The cheese whey may be utilized in the direct liquid suspension form from which it is initially derived in the cheese making process, or may be reconstituted as a liquid suspension from commercially available dried cheese whey products. With the latter approach, conveniences in manufacture are realized, inasmuch as the basic whey raw material may be stored until such time as the product manufacturing process is prepared to receive it.

The soymilk and cheese whey are admixed in a predetermined proportion and then coagulated with select precipitants to derive the product. This precipitated product then is transferred to molds for treatment as by flavoring or the like to enter the marketplace, or may be dried for later reconstitution with water to reform a semi-soft, pudding-like food. Success in achieving an ideally bland food product suitable for flavoring and having an appropriate texture is determined by both the initial mixture of the materials as well as the technique involved in their coprecipitation.

Looking to the figure, the provision of an initial edible soybean material is represented at block 10. Soybean cultivars differ in protein content, oil content, color and size of seed such that the particular development of a soymilk from them may be varied accordingly. For a description of such cultivar variations, reference is made to the following publications:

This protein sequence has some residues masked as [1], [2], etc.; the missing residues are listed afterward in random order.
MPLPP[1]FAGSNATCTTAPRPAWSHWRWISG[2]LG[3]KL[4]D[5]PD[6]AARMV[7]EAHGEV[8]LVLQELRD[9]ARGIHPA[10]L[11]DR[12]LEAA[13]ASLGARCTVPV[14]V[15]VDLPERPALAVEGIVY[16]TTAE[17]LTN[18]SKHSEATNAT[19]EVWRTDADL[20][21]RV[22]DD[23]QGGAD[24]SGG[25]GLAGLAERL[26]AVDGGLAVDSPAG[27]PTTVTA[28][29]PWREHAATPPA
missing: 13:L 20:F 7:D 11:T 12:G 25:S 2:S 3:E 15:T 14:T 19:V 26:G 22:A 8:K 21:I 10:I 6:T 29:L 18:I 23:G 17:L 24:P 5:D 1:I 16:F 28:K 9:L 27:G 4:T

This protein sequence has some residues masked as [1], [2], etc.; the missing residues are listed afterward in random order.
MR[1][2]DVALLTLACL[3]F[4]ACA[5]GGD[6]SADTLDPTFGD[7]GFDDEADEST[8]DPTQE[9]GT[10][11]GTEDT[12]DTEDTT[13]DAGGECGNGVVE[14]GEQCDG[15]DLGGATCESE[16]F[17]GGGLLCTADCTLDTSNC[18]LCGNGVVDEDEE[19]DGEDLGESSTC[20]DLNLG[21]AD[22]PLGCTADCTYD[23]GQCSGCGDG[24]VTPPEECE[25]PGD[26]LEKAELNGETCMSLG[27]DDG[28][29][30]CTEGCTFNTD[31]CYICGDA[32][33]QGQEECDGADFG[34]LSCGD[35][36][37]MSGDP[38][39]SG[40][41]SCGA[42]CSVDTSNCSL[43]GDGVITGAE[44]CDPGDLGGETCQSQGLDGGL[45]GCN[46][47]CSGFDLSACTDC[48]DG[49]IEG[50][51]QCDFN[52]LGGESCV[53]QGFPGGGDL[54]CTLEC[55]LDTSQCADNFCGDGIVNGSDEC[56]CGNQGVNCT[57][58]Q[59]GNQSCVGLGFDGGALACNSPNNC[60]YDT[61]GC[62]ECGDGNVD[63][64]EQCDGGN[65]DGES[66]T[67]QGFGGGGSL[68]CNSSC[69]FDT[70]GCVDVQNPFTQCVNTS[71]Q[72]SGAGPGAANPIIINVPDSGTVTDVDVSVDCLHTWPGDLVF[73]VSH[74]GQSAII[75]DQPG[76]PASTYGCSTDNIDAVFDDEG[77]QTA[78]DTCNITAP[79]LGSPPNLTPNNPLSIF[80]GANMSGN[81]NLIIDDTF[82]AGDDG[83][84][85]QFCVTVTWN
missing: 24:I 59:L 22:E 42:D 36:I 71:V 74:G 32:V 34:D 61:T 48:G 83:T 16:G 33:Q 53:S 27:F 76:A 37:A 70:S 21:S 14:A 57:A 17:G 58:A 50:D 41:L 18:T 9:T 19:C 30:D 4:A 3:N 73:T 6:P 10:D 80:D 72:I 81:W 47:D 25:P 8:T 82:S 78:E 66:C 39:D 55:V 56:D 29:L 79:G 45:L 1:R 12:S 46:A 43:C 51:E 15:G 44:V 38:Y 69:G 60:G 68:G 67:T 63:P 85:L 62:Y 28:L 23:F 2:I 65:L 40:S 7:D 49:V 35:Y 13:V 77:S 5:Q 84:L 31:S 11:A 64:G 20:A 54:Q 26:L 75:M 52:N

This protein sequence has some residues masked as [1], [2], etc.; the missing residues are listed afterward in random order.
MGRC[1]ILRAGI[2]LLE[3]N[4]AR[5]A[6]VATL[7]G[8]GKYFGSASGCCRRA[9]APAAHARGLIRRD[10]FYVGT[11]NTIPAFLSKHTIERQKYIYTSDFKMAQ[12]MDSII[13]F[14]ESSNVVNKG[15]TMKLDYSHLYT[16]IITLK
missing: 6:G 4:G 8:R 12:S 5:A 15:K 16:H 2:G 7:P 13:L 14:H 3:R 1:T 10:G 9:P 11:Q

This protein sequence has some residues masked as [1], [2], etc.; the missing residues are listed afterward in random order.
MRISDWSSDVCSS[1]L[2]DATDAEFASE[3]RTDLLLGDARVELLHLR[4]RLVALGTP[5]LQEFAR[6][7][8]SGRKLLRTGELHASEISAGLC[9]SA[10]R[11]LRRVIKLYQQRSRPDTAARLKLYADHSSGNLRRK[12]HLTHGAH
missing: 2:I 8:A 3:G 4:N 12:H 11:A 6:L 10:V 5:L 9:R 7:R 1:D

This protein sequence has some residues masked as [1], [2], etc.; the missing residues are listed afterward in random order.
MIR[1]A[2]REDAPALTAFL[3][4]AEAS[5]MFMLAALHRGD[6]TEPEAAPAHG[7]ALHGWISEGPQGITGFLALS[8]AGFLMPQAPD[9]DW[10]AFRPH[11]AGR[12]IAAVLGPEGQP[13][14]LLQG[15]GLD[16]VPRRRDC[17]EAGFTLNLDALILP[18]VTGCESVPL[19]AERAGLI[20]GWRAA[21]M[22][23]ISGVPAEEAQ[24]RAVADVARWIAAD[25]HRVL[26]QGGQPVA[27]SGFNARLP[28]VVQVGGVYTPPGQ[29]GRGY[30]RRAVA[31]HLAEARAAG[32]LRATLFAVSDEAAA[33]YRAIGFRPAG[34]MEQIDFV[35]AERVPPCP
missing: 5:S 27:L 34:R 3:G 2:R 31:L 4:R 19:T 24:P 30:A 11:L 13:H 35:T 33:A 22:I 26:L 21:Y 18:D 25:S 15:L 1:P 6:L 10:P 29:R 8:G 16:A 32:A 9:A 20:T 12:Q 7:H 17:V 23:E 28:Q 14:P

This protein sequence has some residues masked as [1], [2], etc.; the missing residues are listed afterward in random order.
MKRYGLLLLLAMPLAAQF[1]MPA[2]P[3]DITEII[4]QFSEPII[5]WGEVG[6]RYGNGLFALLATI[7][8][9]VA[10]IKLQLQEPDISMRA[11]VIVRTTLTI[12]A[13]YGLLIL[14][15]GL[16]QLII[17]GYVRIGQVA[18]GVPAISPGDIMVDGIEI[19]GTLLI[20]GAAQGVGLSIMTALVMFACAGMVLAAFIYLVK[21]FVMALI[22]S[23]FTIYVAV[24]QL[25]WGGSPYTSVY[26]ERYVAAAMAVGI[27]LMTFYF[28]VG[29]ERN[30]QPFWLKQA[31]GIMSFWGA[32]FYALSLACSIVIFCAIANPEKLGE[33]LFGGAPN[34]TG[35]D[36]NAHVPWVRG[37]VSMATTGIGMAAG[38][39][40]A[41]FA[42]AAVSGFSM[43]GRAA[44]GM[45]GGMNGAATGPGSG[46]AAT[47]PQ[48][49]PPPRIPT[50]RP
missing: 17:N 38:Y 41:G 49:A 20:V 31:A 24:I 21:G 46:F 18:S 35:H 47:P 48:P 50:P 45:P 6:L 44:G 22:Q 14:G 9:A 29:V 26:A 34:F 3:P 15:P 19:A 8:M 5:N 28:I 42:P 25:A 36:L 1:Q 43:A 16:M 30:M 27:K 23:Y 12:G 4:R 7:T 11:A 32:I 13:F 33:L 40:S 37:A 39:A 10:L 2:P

Xiv. smith, A. K., T. Watanabe, and A. M. Nash. "Tofu from Japanese and United States Soybeans." Food Technol. 14(7):322, July 1960.

Xv. saio, K., M. Kamiya, and T. Watanabe. "Food Processing Characteristics of Soybean 11 S and 7 S Proteins. Part I. Effect of Difference of Proteins Components among Soybean Varieties on Formation of Tofu-gel." Agric. Biol. Chem. 33(9):1301, 1969

In addition to the above, it has been determined that the yield of a tofu-type curd made using a typical calcium sulfate precipitant may vary with a particular soybean cultivar. As described in publication IV above, a higher yield may be realized through the use of Jogun beans for calcium sulfate precipitated tofu.

As represented by line 12 and block 14 in the drawing, the selected edible soybeans are subjected to cool water soaking as the initial step in a cold water extraction procedure. This procedure is selected by virtue of experience in the development of soybean curd, it having been reported that the yield and recovery of protein in tofu are higher with such process as opposed to boiling water grinding procedures. In this regard, reference is made to the following publication:

Xvi. mahajan, N. C., and A. C. Peng. "Soy Milk and Tofu. "Ohio Report, 57(1); 14, Jan./Feb. 1972.